Posted August 16, 2017 by Laurie Kay Olson

The light of a firefly comes from the bioluminescent chemical reaction created by special organs in the beetle's lower abdomen.

Posted August 8, 2017 by Laurie Kay Olson

Believe it or not, goldfish are a great way to control mosquitoes in and around your yard, garden, or stable -- anywhere you might have resting water. That is just the sort of place mosquitoes love to lay their eggs and the goldfish find this a buffet fit for royalty. Other small fish like minnows and guppies will also gobble up the larvae and keep algae to a minimum.

Posted August 4, 2017 by Laurie Kay Olson

Many kids in the US spend some or many of their summer evenings chasing fireflies. It has been a traditional childhood activity for just about forever.

Posted August 3, 2017 by Ron Callari

Adam Smith, the father of modern-day economics noted in his seminal work The Wealth of Nations that Homo economicus was the only species on the planet who engaged in commerce. The ability to “exchange one thing for another,” he declared, “is common to all men, and to be found in no other race of animals.”

Posted May 29, 2017 by Ron Callari

With animal tragedies such as the killing of Harambe, the silverback gorilla last year at the Cincinnati Zoo, debates continue as to whether animals should be caught and sequestered for . . .

Posted May 26, 2017 by Ron Callari

As a hotel career executive, I've worked for multinational hospitality firms such as Marriott Hotels & Resorts and others over the years. During that time, I’ve seen a lot of upgrades to amenity packages.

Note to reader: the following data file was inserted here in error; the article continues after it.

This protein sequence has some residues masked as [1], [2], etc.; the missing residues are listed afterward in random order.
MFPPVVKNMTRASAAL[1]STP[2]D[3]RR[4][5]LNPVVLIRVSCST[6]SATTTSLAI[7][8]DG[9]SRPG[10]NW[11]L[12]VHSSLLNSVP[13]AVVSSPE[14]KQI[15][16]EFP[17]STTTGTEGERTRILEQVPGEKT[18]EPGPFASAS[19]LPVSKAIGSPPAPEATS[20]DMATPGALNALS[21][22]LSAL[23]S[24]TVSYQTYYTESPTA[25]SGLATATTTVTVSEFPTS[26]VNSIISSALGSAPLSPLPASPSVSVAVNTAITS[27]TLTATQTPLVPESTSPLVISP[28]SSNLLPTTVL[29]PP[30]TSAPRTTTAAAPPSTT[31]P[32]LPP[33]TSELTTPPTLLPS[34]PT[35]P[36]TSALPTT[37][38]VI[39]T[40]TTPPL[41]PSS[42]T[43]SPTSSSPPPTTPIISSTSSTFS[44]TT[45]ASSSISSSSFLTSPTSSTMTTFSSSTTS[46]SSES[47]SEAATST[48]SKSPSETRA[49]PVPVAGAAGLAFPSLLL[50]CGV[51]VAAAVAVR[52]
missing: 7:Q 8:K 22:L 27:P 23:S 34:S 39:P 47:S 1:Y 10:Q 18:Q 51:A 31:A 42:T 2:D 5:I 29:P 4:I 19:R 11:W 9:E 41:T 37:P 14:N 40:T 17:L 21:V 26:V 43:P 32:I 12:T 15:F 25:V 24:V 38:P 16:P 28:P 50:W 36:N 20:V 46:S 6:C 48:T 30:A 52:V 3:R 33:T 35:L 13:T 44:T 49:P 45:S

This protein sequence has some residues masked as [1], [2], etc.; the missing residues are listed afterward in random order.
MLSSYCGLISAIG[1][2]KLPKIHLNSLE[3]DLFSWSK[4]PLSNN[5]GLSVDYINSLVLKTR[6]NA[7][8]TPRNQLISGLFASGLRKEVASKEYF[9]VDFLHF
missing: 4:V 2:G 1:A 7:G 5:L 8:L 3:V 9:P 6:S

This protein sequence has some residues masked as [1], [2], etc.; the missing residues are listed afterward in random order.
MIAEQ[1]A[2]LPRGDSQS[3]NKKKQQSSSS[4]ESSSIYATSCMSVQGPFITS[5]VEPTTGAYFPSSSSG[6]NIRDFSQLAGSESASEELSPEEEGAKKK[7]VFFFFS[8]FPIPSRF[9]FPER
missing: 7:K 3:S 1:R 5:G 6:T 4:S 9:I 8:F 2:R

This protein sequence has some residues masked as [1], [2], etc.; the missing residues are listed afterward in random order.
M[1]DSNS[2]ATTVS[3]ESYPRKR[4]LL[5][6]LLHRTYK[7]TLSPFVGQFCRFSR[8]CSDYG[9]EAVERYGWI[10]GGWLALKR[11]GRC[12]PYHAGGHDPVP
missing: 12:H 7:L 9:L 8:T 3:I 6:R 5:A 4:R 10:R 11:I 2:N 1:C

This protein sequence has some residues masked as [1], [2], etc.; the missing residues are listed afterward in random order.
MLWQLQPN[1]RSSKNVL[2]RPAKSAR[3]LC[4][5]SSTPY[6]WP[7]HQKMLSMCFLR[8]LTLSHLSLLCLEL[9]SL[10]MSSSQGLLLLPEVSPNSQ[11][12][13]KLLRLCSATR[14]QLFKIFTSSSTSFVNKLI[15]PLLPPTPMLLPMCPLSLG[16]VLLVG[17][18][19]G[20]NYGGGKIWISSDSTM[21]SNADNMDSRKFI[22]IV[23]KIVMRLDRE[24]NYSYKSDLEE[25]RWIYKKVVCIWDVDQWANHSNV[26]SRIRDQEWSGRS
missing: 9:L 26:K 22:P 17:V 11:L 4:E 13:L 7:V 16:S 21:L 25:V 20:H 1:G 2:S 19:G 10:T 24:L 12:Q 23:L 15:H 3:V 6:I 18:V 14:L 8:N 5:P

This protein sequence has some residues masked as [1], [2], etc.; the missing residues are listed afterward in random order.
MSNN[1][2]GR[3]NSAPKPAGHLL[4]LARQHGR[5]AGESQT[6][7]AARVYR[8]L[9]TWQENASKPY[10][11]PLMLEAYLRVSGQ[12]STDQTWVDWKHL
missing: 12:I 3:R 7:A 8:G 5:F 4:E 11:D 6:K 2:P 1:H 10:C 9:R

Posted May 2, 2017 by Laurie Kay Olson

With summer days fast approaching comes the risk (though slight) that your dog or cat could become infested with a parasite known as cuterebra. While it usually infests rodents and members of the rabbit family, dogs and cats with outdoor privileges can also be infected. This parasite is the larval stage of one species of bot fly. It enters the animals' bodies through mucous membranes or open wounds.

Posted March 26, 2017 by Ron Callari

In a recent episode of FX’s hit TV drama ’The Americans,' the plot line hinged on what I thought was a fictionalized tale of espionage, utilizing insects as armed soldiers of sorts. It followed the lead characters Elizabeth and Philip Jennings in their attempt to foil an American plot against the Russians. Disease-spreading midges  [resembling mosquitoes] were being bred to destroy the Soviet’s wheat supply to escalate that country's hunger crisis. Definitely a unique spy-story premise . . . but could any of it be true?